you’ll remember hila from her things i like right now a while back. we’ve teamed up for a cool little project where we pick a film, i create some colour comparison mash ups (be it with art, fashion, vintage…) and hila writes a short piece of fiction based on the results. i was immediately intrigued when hila suggested the idea, as it combines creative strengths from both sides  – and i am in awe of anyone who can write creatively.

the first film is bright star directed by jane campion, which tells the story of the romance between fanny brawne and john keats. i paired stills from the film with paintings by edmund c. tarbell, an american impressionist who often painted portraits and scenes of his wife and children. hila’s piece of fiction follows.

fanny brawne sits in a corner and watches an ailing man duplicate words. her needle tears and reforms incisively.

she imagines a tweed suit that can be gilded with unutterable sentences. she would sew this suit as armour, lain against a rapt chest that beats irregularly with illness.

she knows her woman’s work is really a form of enlivening. an act of creation and generosity.

fanny’s watching becomes a topic of fascination for someone who reads letters meant only for her. after her mother’s death, a young girl likes to sit in the enclosed space of a torn armchair, examining the cover, the pages, the smell of a book of letters with fanny’s name. this too is an act of evasive generosity, parcelled out through distance.

she mirrors what fanny creates. in her bed at night, she lays fabric before her and rips neat squares. they cover one another like a palimpsest. what clever fingers can do is bind the trauma of experience with love.

her mother liked the quiet contemplation of needlepoint. like praying, she would say. and so her prayers come as a form of domestic reconstitution, not sublime poetry. the revenant residue of someone who will be forgotten, while words remain.

fanny feels his straining beneath clothes as she sits in corners, wrapped in chairs like a cocoon. this evasion, this bodily separation, comes together through her sharp needle, moving in, moving out.

words by hila schachar.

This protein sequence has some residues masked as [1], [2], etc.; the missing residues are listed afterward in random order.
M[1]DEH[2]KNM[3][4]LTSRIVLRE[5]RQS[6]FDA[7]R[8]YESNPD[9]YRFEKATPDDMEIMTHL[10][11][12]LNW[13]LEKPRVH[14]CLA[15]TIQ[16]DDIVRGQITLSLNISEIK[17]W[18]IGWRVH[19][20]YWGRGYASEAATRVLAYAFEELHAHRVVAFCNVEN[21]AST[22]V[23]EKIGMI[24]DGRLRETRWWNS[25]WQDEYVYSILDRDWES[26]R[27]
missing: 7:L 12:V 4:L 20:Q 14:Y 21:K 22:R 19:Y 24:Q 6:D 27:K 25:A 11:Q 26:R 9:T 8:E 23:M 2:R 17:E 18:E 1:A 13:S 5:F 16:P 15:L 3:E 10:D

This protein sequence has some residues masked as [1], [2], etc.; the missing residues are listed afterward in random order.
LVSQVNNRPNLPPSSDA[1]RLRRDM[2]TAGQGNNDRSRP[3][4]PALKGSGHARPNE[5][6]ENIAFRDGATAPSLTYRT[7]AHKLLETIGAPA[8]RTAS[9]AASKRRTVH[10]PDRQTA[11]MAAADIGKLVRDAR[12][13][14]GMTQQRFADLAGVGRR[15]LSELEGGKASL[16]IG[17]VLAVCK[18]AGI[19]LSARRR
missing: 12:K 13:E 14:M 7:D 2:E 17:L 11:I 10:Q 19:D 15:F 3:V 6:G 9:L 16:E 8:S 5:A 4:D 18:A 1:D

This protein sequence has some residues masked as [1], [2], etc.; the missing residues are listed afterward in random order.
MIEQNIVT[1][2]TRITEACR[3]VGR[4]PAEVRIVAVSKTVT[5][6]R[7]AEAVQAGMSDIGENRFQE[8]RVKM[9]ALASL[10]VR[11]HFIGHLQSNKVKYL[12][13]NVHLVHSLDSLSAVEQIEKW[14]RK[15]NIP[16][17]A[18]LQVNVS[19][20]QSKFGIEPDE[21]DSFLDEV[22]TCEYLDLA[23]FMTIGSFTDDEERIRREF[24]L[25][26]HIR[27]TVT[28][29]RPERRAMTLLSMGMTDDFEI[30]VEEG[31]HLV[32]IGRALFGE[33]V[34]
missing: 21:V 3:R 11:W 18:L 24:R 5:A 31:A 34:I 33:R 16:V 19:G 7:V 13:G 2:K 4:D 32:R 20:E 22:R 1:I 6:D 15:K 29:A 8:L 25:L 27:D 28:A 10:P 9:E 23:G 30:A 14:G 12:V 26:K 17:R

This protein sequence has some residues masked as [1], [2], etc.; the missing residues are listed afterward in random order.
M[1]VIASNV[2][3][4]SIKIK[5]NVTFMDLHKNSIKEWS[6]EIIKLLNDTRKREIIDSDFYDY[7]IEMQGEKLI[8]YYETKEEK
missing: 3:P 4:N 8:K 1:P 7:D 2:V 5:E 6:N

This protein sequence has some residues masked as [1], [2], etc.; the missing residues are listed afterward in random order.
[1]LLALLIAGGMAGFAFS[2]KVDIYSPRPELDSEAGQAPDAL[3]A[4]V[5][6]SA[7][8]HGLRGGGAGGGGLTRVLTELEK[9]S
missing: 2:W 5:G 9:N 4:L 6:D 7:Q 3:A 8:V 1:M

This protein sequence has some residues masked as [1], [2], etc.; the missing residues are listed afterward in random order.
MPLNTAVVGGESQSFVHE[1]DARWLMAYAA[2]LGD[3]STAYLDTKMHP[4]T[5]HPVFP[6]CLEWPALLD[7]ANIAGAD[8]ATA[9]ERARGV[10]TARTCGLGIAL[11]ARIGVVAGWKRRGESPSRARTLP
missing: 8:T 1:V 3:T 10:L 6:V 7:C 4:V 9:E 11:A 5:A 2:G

paintings from top to bottom: the blue veilacross the roomgirl readingmother and marymy daughter josephinenew england interiorthe sistersmary reading


  1. i just wrote on hila’s blog how i agree with her comment about how your color comparisons are one of the most inspiring things she’s found on the internet! i couldn’t agree more. the first time i saw them on your blog i was so intrigued and so inspired. they are so well done!

    i love hila’s writing and so i’m really excited that the two of you are “working” together! i can’t wait to see what you come up with each month!!

  2. I found your blog by accident and it is awesome. I love fashion and I love art, especially classical art! You managed to bring together my two passions.
    Kisses from Brazil

  3. Goodness! I am fascinated by Hila’s work, and am always so inspired by your image comparisons. This is just going to be absolutely wonderful. I am so happy you two have teamed up, and can’t wait to see this featured every month! Your first comparison project is splendid, and a lovely thing to wake up to this morning.

  4. I just love these comparisons you put together. It’s always so stunning – and shocking how things complement one another!

  5. such a beautiful projects and love all the pictures! so glad to have come across your blog – pure treat! keep it up!

  6. SUCH a wonderful idea and executed perfectly. I love this film, and your gorgeous comparisons are so dreamy. Can’t wait for more!

  7. AAH I’m ecstatic you chose Bright Star!!
    This film is one of my – if not THE – favorites!!
    This film is actually the reason I am now studying studio art and English lit instead of just dreaming about it… thank you for connecting the two (art and film) in yet another beautiful way.
    I’m so excited I’m not even making sense..
    but anyway: THANK YOU and JOB WELL DONE wheeee

  8. Love this seclection and I remember the beautiful music by Mosart in the movie that is coming back a lot, from the Requiem…

  9. Fran Shenker Reply

    just stumbled across this in my morning haze of coffee and preparing for kid wrangling – what a treat ! So moving and inspiring x

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